Rumsen is a member of the Costanoan or Ohloean branch of the Yok-Utian language family. It was spoken in northern California in the USA, specifically near Monterey and Carmel-by-the-Sea on Moneterey Bay, along the Pajaro, Salinas and Carmel rivers, and at the Mission San Carlos de Borroméo in Carmel. The last native speaker of Rumsen, Isabel Meadows, died in 1939. However, the language was extensively documented by John Peabody Harrington, a linguist with the Bureau of American Ethnology.
Rumsen is also known as Rumsien, Rumsen Ohlone, San Carlos Costanoan or Carmeleno. It is classified as a dialect of Southern Ohlone in some sources. Efforts are currently being made by the Costanoan Rumsen Carmel Tribe to revive the language. These include class in the language, and the producation of a Rumsen dictionary.
Information about the Rumsen alphabet supplied by Wolfram Siegel
Neeyink ku waş kayy wa xawwan: “Kuu ku me koypon.” Neeyinkmur Makkewekş ku waş koypomp. Neeyink ku waş Maččan koypomp. Neeyinkmur kuwaş Makkewekş koypomp maysantopin. Neeyinkmur ’innay ša lačyankw Maččan xawwan. Neeyinkmur lakkuy wa koyponin. Maččanink waş kayy: “tomminşme ’etten, xakkaw, ’immeyme ’ettenakay ’išku kuu koypon”; kuumur waş monşemiki Makkewekş waamur ’etten. Tanmurlakkuy, neeyku waş liiw Maččan, neeyku waşwattiş’ewwey, xuyyamur kuu tonn waşşakkes’aţţap Makkewekşša lačyankw. Neeyink ku ’ummap Maččan, neeyinkmur naterimp xuya şottow,xuya şaanay xuya şottow ’išku mussen neeyikku mussey. Neeyink ku xaal Maččan wa ’oxšenin,neeyink ku čunnuy, neeyink ku čitt. Neeyink ku pussep(iki) wa xawwan neeyink ku kappes ’aţţapxallu. Rotteymur wa čunn Maččan, tanmur čitt.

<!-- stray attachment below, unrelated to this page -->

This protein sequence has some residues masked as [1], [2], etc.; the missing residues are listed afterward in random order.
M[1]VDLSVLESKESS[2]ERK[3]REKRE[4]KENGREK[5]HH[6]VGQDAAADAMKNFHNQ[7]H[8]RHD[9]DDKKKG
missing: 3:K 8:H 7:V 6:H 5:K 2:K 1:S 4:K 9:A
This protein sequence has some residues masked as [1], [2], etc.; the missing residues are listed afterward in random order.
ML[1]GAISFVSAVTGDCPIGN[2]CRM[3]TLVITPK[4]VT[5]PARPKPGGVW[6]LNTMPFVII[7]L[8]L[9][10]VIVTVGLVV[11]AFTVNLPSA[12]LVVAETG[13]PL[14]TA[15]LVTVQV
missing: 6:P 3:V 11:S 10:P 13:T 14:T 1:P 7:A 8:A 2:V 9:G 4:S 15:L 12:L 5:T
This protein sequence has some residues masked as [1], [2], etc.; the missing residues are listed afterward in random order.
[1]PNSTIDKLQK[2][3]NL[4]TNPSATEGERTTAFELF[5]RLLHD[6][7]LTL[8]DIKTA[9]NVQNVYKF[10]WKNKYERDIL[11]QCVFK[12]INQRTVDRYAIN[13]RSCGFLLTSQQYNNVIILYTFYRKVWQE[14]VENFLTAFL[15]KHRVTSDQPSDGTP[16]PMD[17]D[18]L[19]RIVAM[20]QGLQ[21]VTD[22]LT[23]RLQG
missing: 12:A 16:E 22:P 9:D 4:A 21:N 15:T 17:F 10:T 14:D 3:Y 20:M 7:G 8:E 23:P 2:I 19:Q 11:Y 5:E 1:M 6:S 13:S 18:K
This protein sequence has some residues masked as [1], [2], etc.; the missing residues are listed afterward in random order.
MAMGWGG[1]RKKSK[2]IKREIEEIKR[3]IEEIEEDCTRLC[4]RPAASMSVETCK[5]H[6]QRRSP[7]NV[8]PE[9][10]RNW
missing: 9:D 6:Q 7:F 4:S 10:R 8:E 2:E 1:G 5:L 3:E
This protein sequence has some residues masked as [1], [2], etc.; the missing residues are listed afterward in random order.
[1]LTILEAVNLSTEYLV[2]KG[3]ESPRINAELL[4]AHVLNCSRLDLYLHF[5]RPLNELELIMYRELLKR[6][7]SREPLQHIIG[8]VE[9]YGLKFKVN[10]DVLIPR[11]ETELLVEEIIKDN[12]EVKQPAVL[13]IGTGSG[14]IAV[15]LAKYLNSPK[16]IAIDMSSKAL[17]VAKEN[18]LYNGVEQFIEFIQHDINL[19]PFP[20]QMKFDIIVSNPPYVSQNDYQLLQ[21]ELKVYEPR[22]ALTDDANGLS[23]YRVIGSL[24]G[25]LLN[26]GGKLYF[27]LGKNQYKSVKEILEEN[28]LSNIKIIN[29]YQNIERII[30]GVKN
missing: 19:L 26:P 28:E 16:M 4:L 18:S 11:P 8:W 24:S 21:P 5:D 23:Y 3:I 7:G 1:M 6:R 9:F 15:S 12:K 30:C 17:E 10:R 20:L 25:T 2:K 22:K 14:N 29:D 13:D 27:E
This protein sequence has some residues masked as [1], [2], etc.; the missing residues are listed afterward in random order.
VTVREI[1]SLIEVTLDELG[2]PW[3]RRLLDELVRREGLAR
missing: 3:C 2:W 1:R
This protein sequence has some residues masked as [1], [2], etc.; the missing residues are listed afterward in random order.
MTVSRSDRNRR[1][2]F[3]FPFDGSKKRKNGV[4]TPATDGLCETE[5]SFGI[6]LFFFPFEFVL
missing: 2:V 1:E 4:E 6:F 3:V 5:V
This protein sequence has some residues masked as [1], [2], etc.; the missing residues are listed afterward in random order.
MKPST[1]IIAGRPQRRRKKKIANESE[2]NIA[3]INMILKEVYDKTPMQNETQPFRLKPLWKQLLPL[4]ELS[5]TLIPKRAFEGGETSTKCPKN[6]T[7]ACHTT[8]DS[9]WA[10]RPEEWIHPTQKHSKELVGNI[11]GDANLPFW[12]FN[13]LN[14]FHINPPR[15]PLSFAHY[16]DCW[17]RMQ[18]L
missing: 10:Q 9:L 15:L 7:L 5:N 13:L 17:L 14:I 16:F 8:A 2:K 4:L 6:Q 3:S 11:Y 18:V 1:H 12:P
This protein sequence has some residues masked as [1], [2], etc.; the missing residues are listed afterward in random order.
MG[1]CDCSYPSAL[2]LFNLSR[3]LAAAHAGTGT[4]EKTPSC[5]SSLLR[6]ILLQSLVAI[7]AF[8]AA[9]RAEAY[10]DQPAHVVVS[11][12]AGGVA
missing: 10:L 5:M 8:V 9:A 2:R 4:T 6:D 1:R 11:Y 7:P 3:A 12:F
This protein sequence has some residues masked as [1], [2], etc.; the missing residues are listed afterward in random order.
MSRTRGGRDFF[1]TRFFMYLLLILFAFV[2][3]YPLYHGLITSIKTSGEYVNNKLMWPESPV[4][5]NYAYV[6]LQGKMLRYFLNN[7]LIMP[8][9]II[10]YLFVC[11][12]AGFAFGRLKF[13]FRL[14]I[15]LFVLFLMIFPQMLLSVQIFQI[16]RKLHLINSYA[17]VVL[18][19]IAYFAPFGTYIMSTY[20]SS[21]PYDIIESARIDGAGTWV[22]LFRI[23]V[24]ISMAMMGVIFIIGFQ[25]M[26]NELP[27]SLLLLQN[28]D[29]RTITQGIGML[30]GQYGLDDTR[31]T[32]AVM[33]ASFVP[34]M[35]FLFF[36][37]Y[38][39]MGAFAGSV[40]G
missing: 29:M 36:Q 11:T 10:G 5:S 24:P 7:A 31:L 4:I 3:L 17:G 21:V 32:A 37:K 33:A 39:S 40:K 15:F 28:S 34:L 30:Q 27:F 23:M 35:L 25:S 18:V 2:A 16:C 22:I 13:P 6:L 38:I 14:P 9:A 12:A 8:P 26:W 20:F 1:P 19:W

Then Coyote went to the beach. Then Coyote said to his wife: "Don't be afraid." Then Makkeweks scared her. Makkeweks scared her when he rose up from the water. Then the Coyote's wife fell down and she died from fright. Coyote had told her: "The sea lion and the mussel are all your uncles, so don't be afraid." But he did not tell her that Makkeweks was her uncle. When she died, then Coyote put her on his back and carried her farther away, over there where the woman wouldn't see Makkeweks again. Then Coyote lit a fire, and next he laid her down there by the fire, there close to the fire so she would get warm; and then she got warm. Then Coyote jumped while performing a shamanic ritual, then he sang, then he danced. His wife came back to life, then Coyote jumped three times, and he had his song when he was dancing.
Source: Some Observations of Rumsen Ohlone Grammar, David V. Kaufman
Information about Rumsen
Some Observations of Rumsen Ohlone Grammar, David V. Kaufman
Page last modified: 23.04.21
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